Courtney had a helluva time meeting new family:

In 2007 I was studying in Europe for graduate school. I had about a month off around Christmas to do whatever I please. My mom is from Germany originally and I, at 26, had never met my grandpa, aunts, and uncles. So when I randomly called my grandpa asking if I could visit for Christmas, I got more than an enthusiastic yes.

As I was leaving Amsterdam to head to Munich, a snowstorm invaded and I missed my connecting flight in Copenhagen. But I was quickly booked on the next flight out to Munich, although my luggage didn’t make it.

About an hour before landing the pilot made an announcement that the wheels were frozen in the aircraft and we were unable to land. We were descending and you could visibly feel the wheels try to force themselves out. The pilot, however, insisted we would make the landing in the second attempt.

WOMP!—that's the sound the landing gear made as it sadly failed at trying to come out the second time. Whoosh!—the plane takes off again midair while I notice the mother to my right reading the emergency evacuation to her children.

Then the pilot informs us it’s just too cold and we’re going to have to land in Stuttgart. We do. But then the whole plane has to board a bus and trek to Munich for four hours. I can’t call my grandpa—who, remind you, I am meeting for the first time—so I borrow a random phone to let him know what’s going on.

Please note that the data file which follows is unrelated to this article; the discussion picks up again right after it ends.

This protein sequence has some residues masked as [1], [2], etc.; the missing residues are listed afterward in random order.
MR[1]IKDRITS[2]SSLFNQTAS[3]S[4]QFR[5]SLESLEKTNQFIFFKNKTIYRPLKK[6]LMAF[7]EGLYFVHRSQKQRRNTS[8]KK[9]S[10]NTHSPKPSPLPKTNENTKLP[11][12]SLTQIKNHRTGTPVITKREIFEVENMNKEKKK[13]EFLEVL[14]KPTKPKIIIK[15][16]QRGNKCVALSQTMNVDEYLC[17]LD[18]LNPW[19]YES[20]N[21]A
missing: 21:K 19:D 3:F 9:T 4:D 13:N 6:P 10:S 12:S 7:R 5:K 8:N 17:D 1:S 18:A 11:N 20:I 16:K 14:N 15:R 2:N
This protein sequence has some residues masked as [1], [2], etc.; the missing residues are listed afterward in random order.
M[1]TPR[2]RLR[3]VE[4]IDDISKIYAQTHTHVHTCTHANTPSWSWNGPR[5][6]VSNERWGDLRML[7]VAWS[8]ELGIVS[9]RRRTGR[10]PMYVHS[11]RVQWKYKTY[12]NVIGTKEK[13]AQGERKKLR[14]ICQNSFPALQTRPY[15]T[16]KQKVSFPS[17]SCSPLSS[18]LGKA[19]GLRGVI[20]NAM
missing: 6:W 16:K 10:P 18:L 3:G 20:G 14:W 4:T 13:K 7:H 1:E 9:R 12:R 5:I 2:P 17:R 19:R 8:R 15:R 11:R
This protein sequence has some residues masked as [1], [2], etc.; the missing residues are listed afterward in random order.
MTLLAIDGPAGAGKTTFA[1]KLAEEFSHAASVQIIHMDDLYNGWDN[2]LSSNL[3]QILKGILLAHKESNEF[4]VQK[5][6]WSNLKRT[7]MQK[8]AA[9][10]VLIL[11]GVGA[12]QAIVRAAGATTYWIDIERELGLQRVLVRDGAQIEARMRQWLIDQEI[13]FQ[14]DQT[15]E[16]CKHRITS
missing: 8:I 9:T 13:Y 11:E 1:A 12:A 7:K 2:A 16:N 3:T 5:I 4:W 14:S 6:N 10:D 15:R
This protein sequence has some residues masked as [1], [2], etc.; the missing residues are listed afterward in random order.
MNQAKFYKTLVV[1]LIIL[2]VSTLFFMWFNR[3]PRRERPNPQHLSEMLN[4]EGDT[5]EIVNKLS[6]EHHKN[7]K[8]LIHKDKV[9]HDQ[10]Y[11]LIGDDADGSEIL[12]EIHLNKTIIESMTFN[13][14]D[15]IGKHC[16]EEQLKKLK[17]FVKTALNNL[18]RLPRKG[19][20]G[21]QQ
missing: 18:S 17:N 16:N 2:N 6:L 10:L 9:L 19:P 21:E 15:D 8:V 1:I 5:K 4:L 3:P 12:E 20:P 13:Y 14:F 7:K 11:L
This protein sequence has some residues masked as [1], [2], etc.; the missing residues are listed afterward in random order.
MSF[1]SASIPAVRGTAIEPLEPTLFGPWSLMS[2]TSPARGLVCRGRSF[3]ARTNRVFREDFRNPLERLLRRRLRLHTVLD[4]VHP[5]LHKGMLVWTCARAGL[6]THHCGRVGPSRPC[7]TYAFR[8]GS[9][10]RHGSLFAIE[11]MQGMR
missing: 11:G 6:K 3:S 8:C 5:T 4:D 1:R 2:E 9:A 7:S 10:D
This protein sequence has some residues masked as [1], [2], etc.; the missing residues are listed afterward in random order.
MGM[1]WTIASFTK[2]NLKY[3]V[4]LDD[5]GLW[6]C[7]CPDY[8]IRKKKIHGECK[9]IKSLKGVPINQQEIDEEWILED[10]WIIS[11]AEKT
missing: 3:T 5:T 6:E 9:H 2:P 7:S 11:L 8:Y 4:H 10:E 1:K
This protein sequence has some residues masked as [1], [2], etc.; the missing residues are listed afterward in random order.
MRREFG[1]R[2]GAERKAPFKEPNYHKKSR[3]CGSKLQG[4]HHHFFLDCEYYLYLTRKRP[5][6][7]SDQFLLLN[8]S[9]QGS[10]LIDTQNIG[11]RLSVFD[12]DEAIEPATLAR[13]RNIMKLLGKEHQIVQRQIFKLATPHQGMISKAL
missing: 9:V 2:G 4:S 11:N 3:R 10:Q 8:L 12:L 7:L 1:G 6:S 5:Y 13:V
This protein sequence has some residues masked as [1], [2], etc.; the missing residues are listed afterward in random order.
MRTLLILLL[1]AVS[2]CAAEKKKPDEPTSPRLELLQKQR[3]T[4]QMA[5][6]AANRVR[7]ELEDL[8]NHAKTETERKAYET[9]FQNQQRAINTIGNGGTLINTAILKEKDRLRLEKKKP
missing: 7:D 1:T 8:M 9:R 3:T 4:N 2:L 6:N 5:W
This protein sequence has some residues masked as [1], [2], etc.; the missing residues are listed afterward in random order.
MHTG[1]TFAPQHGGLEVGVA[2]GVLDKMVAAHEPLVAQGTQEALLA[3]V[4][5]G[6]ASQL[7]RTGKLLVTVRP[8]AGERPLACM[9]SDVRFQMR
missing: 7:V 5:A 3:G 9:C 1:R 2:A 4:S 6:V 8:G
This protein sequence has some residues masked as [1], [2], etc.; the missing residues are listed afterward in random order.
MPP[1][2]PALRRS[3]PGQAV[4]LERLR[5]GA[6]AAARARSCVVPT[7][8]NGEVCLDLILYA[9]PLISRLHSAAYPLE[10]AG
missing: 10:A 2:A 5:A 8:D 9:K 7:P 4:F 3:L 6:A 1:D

In the end, I make it to Munich at 5am to a more-than-happy-to-meet-me grandpa. Talk about making a great first impression! But my luggage didn’t for another three days.

Not as awkward as this first visit to meet German relatives:

Here’s one last reader, Nicole, who ends on an uplifting note:

I left town on a whim. No planning, no expectations—and most importantly, as always—no traveling companion. Just me, my thoughts, my desires, and my money.

On Thursday afternoon during my lunch hour, I booked a room downtown in Montreal, just off Saint Catherine. On Friday after work, I headed north out of Vermont. Immediately upon my arrival, I noticed a wild party in the center square, Place Émilie-Gamelin. House music, flashing lights, half-dressed men in leather—Holy stroke of luck! Fierté Montréal! Gay Pride weekend! Just need to drop off my bags! A block to the hotel, and …

The front desk attendant spoke only French. We flung incomprehensible words at each other until we landed on one we both understood: “Reservation?”

“Yes! Yes, I have a reservation!” I replied.